By Robin Tyler
I am shocked and I am not easily shocked!
There are too many powerful, competent women who have been attacked and vilified. Sometimes it is done publicly and nationally.
The best example, of course, is Hillary Clinton. As qualified as she was as a candidate for the office of President of the United States, she was seen as ‘pushy,’ suspicious, untruthful, and all the other derogatory adjectives that are heaped upon brilliant successful women by men, and, of course, by other women.
Another example is attorney Gloria Allred. She is admired as much as she is vilified. Men are never accused of wanting or getting “too much publicity.” But Allred, who has fought for decades for women and clients who have never been heard or seen, is criticized constantly. Gloria roared when victims barely whispered and began to lead an army of survivors from the darkness of their secrets into the light of truthfulness and healing.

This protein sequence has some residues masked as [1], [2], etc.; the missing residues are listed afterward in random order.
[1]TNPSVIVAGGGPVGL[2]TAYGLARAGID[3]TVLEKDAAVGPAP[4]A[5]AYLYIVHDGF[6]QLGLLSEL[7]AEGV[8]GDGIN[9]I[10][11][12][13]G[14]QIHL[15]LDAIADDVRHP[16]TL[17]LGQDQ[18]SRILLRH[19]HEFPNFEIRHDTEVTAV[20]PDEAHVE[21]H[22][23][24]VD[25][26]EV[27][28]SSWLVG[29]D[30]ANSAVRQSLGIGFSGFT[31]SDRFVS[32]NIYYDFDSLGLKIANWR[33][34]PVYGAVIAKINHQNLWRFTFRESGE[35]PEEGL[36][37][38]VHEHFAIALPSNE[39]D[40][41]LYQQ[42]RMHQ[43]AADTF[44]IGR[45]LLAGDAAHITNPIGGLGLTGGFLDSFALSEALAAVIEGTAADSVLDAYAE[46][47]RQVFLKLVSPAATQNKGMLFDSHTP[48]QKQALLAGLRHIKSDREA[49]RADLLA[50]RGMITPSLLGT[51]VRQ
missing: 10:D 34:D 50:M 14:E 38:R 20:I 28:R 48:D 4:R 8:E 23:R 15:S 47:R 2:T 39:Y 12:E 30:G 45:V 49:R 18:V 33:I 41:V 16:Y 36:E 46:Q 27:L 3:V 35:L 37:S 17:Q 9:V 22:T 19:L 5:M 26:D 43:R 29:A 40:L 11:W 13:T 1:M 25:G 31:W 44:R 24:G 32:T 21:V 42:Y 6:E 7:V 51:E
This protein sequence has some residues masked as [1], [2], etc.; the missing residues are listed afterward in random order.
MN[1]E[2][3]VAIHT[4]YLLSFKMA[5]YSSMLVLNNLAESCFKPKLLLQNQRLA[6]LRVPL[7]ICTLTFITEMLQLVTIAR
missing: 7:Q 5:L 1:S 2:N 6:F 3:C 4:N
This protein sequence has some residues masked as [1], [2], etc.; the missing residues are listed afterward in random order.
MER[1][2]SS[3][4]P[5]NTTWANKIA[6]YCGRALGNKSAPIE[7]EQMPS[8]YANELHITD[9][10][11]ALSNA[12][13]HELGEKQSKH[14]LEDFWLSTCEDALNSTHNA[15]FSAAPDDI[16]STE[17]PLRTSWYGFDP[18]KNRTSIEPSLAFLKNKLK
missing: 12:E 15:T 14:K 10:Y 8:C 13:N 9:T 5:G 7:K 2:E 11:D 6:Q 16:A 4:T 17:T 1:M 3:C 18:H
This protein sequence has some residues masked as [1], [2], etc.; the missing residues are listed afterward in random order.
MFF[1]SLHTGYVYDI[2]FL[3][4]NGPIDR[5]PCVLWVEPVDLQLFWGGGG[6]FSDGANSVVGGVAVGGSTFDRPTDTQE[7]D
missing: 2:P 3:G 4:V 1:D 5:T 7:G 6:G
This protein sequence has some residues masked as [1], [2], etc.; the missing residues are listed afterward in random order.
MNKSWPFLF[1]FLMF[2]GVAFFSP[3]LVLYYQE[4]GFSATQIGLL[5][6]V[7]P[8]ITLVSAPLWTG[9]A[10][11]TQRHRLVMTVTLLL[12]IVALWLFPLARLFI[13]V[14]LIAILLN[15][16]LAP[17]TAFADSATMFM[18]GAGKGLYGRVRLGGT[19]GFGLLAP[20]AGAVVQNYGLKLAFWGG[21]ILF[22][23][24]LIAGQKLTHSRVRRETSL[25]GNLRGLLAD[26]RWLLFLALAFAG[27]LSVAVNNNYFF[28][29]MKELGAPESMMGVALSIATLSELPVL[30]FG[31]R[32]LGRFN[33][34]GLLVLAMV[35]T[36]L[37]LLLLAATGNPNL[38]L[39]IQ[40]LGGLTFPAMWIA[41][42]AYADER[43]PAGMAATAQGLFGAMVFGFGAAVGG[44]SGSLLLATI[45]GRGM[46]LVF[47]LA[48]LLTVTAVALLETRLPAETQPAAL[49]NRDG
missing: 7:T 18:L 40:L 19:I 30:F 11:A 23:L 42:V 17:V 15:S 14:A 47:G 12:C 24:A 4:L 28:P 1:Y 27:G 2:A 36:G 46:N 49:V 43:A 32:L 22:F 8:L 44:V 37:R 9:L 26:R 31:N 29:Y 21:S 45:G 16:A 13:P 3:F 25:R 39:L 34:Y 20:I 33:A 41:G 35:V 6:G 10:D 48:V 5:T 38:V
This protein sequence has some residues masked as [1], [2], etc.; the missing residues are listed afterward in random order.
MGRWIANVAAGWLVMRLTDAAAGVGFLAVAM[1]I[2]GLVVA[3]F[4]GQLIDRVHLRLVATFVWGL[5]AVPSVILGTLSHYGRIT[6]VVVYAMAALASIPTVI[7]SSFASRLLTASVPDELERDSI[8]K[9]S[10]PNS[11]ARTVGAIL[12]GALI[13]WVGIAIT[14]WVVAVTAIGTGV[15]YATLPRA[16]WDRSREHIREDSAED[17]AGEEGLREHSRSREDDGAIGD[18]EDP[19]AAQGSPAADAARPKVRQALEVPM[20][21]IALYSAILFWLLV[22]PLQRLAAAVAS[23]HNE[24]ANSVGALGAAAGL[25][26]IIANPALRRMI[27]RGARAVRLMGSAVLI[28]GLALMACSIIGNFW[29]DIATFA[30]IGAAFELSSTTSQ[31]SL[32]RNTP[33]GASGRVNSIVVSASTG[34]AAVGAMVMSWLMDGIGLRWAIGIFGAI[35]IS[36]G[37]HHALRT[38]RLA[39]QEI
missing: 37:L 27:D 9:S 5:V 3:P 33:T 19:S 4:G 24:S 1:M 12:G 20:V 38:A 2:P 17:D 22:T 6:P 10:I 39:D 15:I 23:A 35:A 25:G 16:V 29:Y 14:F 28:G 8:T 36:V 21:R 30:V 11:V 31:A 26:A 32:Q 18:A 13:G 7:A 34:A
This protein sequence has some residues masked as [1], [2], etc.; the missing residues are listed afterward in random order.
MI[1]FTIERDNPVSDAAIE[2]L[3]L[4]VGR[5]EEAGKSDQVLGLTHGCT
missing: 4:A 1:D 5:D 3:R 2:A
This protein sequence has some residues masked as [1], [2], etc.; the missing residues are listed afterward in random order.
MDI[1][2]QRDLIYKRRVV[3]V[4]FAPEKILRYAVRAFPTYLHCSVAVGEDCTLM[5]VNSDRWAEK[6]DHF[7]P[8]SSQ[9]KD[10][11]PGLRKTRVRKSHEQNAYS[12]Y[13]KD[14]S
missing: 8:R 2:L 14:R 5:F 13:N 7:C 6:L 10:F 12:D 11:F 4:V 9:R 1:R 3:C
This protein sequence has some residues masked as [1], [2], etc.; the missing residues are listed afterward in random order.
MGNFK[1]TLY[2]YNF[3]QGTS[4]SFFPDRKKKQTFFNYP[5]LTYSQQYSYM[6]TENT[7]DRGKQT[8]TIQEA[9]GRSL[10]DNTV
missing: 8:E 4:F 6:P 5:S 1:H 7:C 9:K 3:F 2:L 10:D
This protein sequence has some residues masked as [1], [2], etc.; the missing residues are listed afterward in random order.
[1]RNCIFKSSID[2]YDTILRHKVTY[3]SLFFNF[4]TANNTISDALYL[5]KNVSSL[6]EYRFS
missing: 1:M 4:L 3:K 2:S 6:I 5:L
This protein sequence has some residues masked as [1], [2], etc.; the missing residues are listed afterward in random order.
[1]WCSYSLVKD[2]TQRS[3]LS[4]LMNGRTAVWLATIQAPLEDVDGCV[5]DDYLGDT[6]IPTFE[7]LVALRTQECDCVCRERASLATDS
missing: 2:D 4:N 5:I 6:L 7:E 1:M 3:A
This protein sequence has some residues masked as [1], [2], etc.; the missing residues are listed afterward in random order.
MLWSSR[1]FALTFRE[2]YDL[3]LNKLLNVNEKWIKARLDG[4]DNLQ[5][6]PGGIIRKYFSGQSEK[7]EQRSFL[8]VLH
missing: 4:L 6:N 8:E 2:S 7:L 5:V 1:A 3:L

Jill Abramson, the first female executive editor of The New York Times (2011-2014), is another example. After being a successful managing editor, she was promoted by the paper’s publisher, Arthur O. Sulzberger, Jr. The conflict began immediately. Even though she got high marks for the investigative stories she championed, Abramson was considered “too brusque, too hard to work with, too difficult, high-handed.”
Then Jill found out that her compensation as executive editor, and before that, as managing editor, was considerably less than the pay and benefits of Bill Keller, the male editor whom she replaced in both jobs. She sought the advice of an attorney and was fired, not because of the inquiry, but because Abramson caused “frustration” and was “too pushy.”
Really? She had the same personality as executive editor that she did when she was managing editor. Although in 2012, even when she was ranked No. 5 on the Forbes list of most powerful women, she was fired. She is presently teaching at Harvard, the university she graduated from.
So, I am not easy to shock. I know of the struggle that competent women face.